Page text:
Villeneuve dazzles with sci-fi thriller ‘Arrival’

ARRRRFilms often come and go like clockwork, and audiences move on quickly from one film to the next without much thought. People may see a film and enjoy it at its surface level, not thinking about the deeper meaning or subtext within. More rarely, however, a film is released that completely shocks, unexpectedly impresses, and profoundly moves audiences.

This is the case for the 2016 science fiction film Arrival.

Arrival tells the story of a Linguistics professor Louise Banks, played by Amy Adams, whose expertise gets her entangled in the race to uncover a new alien species that appeared in 12 ships across the globe.Banks is led by Colonel Weber (Forest Whitaker) and teamed up with Physics scholar Ian Donnelly (Jeremy Renner) to discover the aliens’ purpose for coming to Earth.

The film is directed by Dennis Villenueve, who previously directed the critically acclaimed Prisoners (2013) and Sicario (2015).

In its most superficial form, Arrival seems like an unoriginal alien invasion story detailing humanity’s effort to preserve the Earth; a story that has been told several times before.

This, however, is not the case. The film is indeed about another life form coming to Earth, but the plot soon reveals itself as a much more intimate, human story. It is a story about new modes of communication and the power of togetherness. It is less a spectacle of action and more a character driven narrative.

One of the film’s most incredible aspects was its outstanding performances. Adams shines in the starring role, providing a heartwarming foundation for the film. Jeremy Renner plays well with Adams, but it is clearly her show. Additionally, Forest Whitaker walks the line between a serious Colonel and comic relief successfully. While her counterparts Renner and Whitaker do a fine job in the film, Adams holds the attention of the audience throughout the film’s 116 running time. Her ability to translate an empathetic character making several difficult choices is what sets her apart from her fellow players.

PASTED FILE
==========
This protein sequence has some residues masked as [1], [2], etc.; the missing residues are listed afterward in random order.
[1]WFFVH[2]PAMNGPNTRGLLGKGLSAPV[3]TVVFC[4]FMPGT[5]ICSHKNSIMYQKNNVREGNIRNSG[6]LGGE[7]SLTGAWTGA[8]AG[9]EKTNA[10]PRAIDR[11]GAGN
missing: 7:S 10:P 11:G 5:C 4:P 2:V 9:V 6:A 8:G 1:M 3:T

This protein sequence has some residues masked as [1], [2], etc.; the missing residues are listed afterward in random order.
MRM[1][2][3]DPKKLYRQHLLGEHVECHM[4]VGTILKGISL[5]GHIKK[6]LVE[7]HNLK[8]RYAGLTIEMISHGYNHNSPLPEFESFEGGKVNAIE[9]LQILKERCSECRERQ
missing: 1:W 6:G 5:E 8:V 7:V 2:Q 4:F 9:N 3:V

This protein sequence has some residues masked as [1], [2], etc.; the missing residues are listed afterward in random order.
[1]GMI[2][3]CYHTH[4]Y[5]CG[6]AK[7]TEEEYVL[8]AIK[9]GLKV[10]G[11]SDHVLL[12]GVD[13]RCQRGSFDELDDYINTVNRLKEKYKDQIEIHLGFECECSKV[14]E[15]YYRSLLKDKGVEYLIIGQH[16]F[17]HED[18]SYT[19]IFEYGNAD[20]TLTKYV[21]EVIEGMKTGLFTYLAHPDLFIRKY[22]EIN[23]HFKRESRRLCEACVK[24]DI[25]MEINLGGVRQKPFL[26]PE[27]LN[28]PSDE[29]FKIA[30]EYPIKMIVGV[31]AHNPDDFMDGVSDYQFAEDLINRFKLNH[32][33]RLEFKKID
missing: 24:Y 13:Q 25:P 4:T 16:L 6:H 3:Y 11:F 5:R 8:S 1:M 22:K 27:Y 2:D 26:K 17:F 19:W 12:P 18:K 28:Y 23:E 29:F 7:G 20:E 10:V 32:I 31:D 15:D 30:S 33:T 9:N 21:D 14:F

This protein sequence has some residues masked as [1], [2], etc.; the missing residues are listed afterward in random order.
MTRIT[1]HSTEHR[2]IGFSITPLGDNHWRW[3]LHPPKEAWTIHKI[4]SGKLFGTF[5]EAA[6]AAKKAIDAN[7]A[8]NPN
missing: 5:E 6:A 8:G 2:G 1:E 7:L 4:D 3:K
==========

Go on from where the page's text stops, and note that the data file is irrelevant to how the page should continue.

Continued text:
With the exception of a slightly slow and muddled introductory sequence, the pace of the film is brisk, and the plot flows well.

Villenueve does an outstanding job to hold the tension and suspense across the film’s many scenes. He effortlessly blends scenes together, intertwining visuals and creating more and more tension until the climax is reached. His pacing and visual storytelling has remained unstoppable since Prisoners and Sicario. Villenueve could not, however, have been able to establish this feat without the help of the impressive script by writer Eric Heisserer.

Heisserer’s script drives the film, providing a multi-layered story. It is unbelievable how much emotion Heisserer is able to convey in a science fiction film. The reveal is largely under wraps for the majority of the film, and with the assistance of Villenueve’s powerful vision and attention to detail, Heisserer’s script comes to life in an amazing way. Heisserer is able to write a script that subverts expectations and reworks tropes to create something original and thought-provoking.

The visual aspect of the film was additionally laudable because of the work done by the cinematographer, Bradford Young. Young does a phenomenal job to shape Arrival  and maintain the ominous, alluring mood of the film. His dark and faded color use conveys the tired and stressed attitudes of the characters seeking to solve the dilemma.

As if the film could not have any more redeeming qualities, Arrival features a chilling score that captures the emotion of each scene. Jóhann Jóhannsson, who scored both Prisoners and Sicario, returns to work with Villenueve for the third time on Arrival. His work has never been better. It creates an immersive environment for the audience of the film. 

Arrival is the rare film that breaks expectations and shocks audiences. Through its smart marketing, it cloaks an incredibly compelling, must-see story. It is a near perfect film that is sure to linger long after the credits roll. With an unexpected plot, direction and score, as well as an outstanding lead performance by Adams, Arrival establishes itself as one of the best films of the year and perhaps the most original science fiction film in the past decade.

The film arrives in theaters Friday, November 11. 

 

Author: Kieran Sweeney

Writing about entertainment for the better part of a decade and consuming it twice as much, Kieran Sweeney is "the" pop culture aficionado. A connoisseur of the intersection of art and commercialism, the USC Annenberg graduate has earned his reputation as an empathetic and thoughtful writer. His resume includes USC's The Daily Trojan, USC Viterbi News, and personal assistance for publicity and marketing companies from Drill Down Media to This Fiction. His intersectional experience in the industry points to his wit and unfiltered thoughts on the latest project in entertainment

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